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Be Aware of iTunes Password Caching

A brief tempest of recent blog posts highlights a design compromise that Apple made with App Store and in-app purchases from iOS devices.

To summarize, designer Mike Rohde bought an app on his iPad and, while waiting for it to download, his 7-year-old son played a free aquarium app called Fishies that offers additional items for sale via in-app purchases. Without realizing what he was doing, Mike’s son purchased a number of items within Fishies, including a chest of pearls priced at $149.99 – he racked up almost $200 for the day. Reasonably enough, Mike went ballistic when he saw the bill from iTunes. Luckily, despite the iTunes
terms stating that all sales are final, he was able to call Apple Support and have the largest charge refunded.

So what happened? Developer Manton Reece explained it well in his own blog post. In essence, because Mike had purchased an app on his iPad and then let his son play with Fishies immediately afterward, iTunes cached Mike’s password and used it when his son made purchases within Fishies, instead of requesting it again. Mike’s son was prompted for each purchase, but since the iOS didn’t require a password, it’s easy to see how a 7-year-old could agree to the in-app purchase prompts without realizing what was happening.

This entire situation came about because of a design compromise. By requiring you to enter your iTunes account password for a purchase or free download, Apple ensures that an authorized user is in control of the device. That’s a good thing. And by caching the password for 15 minutes, Apple reduces the significant annoyance of typing passwords (especially strong ones that include numbers and punctuation) on a virtual keyboard. In general, that’s also a good design, although it can obviously have unintended side effects.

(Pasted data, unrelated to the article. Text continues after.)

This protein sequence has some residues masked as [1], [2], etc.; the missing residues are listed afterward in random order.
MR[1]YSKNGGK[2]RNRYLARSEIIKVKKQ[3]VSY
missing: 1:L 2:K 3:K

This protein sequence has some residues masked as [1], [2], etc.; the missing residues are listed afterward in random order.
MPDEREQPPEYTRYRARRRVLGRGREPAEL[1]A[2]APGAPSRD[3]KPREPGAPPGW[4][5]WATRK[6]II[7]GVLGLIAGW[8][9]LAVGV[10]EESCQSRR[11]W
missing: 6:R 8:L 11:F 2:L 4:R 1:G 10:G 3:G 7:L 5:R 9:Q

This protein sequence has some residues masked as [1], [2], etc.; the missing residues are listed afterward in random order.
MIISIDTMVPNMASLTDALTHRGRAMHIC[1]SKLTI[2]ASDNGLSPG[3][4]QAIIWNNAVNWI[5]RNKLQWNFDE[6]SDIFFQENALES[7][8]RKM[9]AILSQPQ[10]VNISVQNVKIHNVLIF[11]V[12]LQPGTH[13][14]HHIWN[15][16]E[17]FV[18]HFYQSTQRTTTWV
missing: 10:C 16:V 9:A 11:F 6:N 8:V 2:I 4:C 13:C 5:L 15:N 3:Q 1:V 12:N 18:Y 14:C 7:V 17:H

To eliminate those side effects, Apple could require a password for every purchase or free app download, but that would hurt the overall user experience. In most instances, there’s no need to prompt multiple times for purchases made in quick succession because it is most likely that they’re being made by the same authorized user.

Arguably, Apple could also cache the password separately for app purchases and in-app purchases, such that purchasing an app wouldn’t enable in-app purchases without requiring a password. However, there’s no telling if such a change would be easy to make or if it would make a significant difference, since any sort of caching will allow inadvertent purchasing.

Another solution would be to add an option in the Store settings panel that would enable users concerned about this possibility to require passwords more frequently, for transactions over a certain amount, or even for every transaction.

In the end, though, the best advice is merely to be aware of the possibility that a cached iTunes password could be used for purchases, which is most likely to happen when an iOS device is shared with young children who might purchase things inadvertently. Older children might become aware of the loophole and exploit it intentionally, but that’s something to be solved via discipline, not technology. It’s much like an automatically locking door – if you’re concerned about security, you wait to see if the door has closed and locked behind you after you enter or exit the building, because if you don’t pay attention, it would be possible for someone to grab the closing door and enter without having a key.

That said, the constant increase in the number of passwords – on multiple devices – that we need to deal with is becoming a significant user experience problem, and one that Apple would do well to think about.

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